March 30, 2012; Salt Lake City, UT, USA; Sacramento Kings point guard Jimmer Fredette (7) watches from the bench during the first half against the Utah Jazz at Energy Solutions Arena. Mandatory Credit: Russ Isabella-US PRESSWIRE

Sacramento Kings' Jimmer Fredette - He's Ready To Smile Again

Credit: Cary Edmondson-US PRESSWIRE

Roll back any tape of Jimmer Fredette before his NBA career began – you’ll notice a trend. A wide eyed, ear to ear grin from the former BYU Cougar. And then check out some tape from Fredette’s rookie season in the NBA and see what you find. Generally, a lot of irritation and confusion.

Jimmer Fredette is a weird player and I mean that in the kindest of ways. While most rookies come into the NBA with the weight of a small town or community on their shoulders, Jimmer did so with an entire state. Hell, some might say he did so with the weight of the entire basketball world. Jimmer was unique. Jimmer is unique. If it’s not one of thousands of local Utah businesses trying to get the former collegiate star to endorse their product/name, it was a Sacramento company trying to do the same. And if it wasn’t a corporation trying to get Fredette’s promotion, it was his agency setting up some type of activity that took Fredette away from the place he felt most comfortable – the court.

From excessively large basketball camp’s that Fredette struggled to even attend due to his insane travel schedule to autograph signings to media commitments after media commitments, there simply wasn’t enough time in the day. And this all taking place while Jimmer dealt with an NBA lockout, an early coaching change and sporadic playing time. Oh – and did I mention he was a rookie being asked to learn the NBA point guard position on the fly in a condensed NBA schedule that consisted of a game nearly every night. A player that, right or wrongly, was drafted more for his financial impact than actual game. That’s a lot to ask of anybody, let alone a 22 year old talent who was nothing short of a religious figure the past few years.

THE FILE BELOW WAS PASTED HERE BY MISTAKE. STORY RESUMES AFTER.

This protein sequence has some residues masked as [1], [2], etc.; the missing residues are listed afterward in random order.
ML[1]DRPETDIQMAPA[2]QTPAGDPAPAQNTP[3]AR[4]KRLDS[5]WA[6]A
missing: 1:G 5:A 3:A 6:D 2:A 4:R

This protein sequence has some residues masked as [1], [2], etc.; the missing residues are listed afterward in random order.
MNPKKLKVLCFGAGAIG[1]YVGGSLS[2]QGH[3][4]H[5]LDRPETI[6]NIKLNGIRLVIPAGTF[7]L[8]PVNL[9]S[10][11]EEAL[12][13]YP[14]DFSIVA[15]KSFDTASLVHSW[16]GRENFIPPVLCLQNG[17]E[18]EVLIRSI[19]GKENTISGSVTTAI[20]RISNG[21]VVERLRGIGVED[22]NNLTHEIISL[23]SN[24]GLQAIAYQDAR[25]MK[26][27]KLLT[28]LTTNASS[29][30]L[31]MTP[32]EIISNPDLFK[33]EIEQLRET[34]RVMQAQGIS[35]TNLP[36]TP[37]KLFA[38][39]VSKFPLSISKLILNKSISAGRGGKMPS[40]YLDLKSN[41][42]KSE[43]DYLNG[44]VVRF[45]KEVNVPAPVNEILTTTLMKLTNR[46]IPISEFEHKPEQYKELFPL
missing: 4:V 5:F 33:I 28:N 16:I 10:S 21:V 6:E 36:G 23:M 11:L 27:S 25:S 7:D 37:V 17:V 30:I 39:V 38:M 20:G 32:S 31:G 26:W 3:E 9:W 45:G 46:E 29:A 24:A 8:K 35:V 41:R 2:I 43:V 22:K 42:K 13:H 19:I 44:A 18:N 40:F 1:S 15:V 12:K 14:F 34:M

Am I trying to create an excuse for Fredette? Not in the least bit. Jimmer struggled for most of last season – sometimes heavily, but given the combination of factors, it’s not exactly difficult to see why. You wonder who could succeed in a situation like that, in all honesty.

But now, a year removed from his rookie season, Fredette is ready. Ready to return to Sacramento. Ready to calm things down around him. Ready to get back to the place that breeds comfortability. Ready to smile again.

“One thing I’ve always had was my life outside basketball. I didn’t quite have that last year,” Fredette said. “But I’m excited to get back out there. Summer (camp with the Kings, in Las Vegas) was good. I’m playing the game I love. I’ll get back to smiling this year. I learned a lot. I’m really looking forward to working with my teammates and coaches, having a lot better year. Hopefully being a lot more consistent.”

Given everything Jimmer went through last year, his rough season was understandable, frustrating as it was at times – both for he and the King fan base. And while he may never be the superstar so many wished him to be, Fredette’s still a hell of a player that shouldn’t be cast aside due to a poor rookie year. In a time of ruthless media along with the Lebron James’ and Blake Griffin’s of the world, expectations of NBA-readiness have skyrocketed. If you’re not succeeding within a handful of games, you’re all but written off as a bust – especially when you’re one of the main focal points in the basketball world, with pundits ready to claim “I told you so”. Fredette’s had a target on his back before he ever set foot on an NBA court – but nothing kills a hater more than a smile.

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